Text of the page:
Galerie Züger holds some of the finest international contemporary art collections in the world. So it’s no wonder that when Randy Wix walked into the gallery with photos of his industrial work 10 years ago, they immediately asked for 20 pieces.
By definition, contemporary art pushes boundaries, and Wix’s work is no exception. He studied the abstracts of 1940’s rebels like Jackson Pollock and used his blue-collar background as a construction worker and landscaper to teach himself how to “paint” outside of the lines.
In fact, he builds his own canvases. He begins with a foam core, and then adds textures, such as grouts and glues. From there, he works his way out through layers, adding molding and drywall tape for structural support and construction materials and found objects for aesthetic appeal.
He may begin a piece with a texture, color, mood or a visual in mind, such as a steel mill he saw.
“It’s my interpretation of that,” Wix says. “I work at it until I feel it’s balanced in terms of color, texture and material.”
When people view Wix’s pieces, they see something familiar — everyday things they can relate to, be it a number or a trowel mark or a tile or riveted steel — yet it appears new within the context of art. In this way, they develop their own relationship with, and understanding of, the artwork.
For Wix, each piece is an exploration of the unknown — a journey that will never take place again. For example, he is currently creating pieces from salvaged lamps, glass and a hammered steel table from an 8-year-old roofing company that went out of business. Once he runs out of those materials, “that’s it,” he says.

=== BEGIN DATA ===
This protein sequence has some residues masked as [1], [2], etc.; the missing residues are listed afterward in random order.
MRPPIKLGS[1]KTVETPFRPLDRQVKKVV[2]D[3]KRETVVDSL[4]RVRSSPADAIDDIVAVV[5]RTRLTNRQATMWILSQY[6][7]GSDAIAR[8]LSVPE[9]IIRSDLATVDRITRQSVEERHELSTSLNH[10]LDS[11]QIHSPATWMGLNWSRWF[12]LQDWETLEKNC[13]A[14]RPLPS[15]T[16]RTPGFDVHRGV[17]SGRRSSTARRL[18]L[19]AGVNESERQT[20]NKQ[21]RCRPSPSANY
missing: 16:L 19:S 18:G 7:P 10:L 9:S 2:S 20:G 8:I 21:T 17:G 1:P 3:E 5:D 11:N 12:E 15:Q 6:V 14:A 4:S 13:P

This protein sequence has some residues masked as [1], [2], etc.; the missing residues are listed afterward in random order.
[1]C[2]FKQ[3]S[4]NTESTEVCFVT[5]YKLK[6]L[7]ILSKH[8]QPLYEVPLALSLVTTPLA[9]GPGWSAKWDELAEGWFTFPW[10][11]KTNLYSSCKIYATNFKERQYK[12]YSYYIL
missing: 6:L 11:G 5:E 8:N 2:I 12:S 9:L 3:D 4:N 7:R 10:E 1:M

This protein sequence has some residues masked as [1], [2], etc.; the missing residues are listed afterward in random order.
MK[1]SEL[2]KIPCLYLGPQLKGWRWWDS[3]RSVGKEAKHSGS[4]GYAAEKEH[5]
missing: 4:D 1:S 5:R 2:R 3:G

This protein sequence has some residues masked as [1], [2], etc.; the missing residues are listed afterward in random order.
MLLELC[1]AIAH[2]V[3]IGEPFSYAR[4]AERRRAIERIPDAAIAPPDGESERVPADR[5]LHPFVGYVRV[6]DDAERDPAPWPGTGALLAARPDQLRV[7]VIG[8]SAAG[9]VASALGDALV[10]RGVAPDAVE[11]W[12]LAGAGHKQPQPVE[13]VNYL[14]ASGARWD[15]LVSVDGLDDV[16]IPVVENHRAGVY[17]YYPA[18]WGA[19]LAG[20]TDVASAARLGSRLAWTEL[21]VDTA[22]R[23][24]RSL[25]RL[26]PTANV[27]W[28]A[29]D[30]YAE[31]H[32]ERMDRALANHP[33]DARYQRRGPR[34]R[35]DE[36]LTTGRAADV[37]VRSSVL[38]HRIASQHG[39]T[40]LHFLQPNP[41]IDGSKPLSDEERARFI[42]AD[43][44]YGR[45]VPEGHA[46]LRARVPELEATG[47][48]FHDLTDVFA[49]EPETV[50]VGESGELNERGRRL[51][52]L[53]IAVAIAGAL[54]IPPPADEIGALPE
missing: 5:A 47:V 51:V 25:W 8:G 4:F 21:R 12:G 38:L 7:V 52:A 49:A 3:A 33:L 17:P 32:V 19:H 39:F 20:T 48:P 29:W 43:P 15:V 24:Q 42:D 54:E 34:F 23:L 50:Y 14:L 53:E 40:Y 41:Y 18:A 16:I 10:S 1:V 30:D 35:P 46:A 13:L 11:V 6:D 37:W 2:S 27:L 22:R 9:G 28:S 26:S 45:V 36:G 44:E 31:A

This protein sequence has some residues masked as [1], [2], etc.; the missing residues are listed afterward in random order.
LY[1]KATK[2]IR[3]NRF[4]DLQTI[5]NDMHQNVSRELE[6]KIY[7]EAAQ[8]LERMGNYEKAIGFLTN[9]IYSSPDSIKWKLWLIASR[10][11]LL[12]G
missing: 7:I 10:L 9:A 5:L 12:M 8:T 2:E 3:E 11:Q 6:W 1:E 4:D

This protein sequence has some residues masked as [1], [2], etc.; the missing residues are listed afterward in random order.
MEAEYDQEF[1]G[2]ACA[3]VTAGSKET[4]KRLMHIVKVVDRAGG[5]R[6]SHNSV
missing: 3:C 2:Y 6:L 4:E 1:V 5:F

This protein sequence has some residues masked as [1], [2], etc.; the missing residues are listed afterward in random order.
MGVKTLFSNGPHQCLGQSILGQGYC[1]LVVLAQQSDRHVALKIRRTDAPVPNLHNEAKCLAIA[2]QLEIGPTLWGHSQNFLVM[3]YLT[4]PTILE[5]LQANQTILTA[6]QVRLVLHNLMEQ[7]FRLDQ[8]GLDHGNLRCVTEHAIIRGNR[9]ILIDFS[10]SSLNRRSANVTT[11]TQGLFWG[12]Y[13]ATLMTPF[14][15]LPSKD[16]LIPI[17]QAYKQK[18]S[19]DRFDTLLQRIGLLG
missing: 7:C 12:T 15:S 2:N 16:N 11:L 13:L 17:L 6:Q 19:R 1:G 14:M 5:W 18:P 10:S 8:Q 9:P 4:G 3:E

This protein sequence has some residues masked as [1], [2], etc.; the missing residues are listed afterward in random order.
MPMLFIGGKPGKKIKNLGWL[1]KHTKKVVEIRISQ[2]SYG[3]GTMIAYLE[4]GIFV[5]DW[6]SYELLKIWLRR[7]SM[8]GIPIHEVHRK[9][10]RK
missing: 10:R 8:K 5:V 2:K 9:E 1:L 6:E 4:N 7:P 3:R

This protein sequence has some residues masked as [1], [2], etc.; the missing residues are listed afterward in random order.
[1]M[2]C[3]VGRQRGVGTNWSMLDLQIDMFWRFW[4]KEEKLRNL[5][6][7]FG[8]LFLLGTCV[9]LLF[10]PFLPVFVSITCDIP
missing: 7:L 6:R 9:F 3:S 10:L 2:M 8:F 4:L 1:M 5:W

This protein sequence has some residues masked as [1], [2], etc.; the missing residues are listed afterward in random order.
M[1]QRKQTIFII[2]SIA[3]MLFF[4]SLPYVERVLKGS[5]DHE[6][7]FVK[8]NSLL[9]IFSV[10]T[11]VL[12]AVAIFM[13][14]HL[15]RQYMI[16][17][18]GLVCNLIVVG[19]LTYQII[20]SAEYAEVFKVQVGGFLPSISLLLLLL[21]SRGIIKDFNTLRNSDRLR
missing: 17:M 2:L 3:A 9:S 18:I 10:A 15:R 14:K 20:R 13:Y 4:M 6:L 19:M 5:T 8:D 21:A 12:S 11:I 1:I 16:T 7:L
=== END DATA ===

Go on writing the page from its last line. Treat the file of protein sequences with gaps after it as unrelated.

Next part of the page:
Though he doesn’t adhere rigidly to a specific style, his work has evolved into more dimensional pieces that rely upon building materials as a unifying thread. He says his art will always continue to develop.
“Five or 10 years from now, people wouldn’t recognize it, because I like to continue to push myself,” he says.
He keeps his artwork fresh through experimentation without preconceived notions of how things should be. For example, he etches words into some paintings with a Dremel tool, without worrying that the result is illegible. Instead, he embraces the artistic texture it provides.
“I like to create art that appears simple but upon closer scrutiny is quite complex, depicting emotions rather than objects,” he says, adding that abstraction liberates him. “It pushes my boundaries and challenges me to craft new and more dynamic pieces. In my paintings, there are no rules or guidelines when it comes to the creative process.”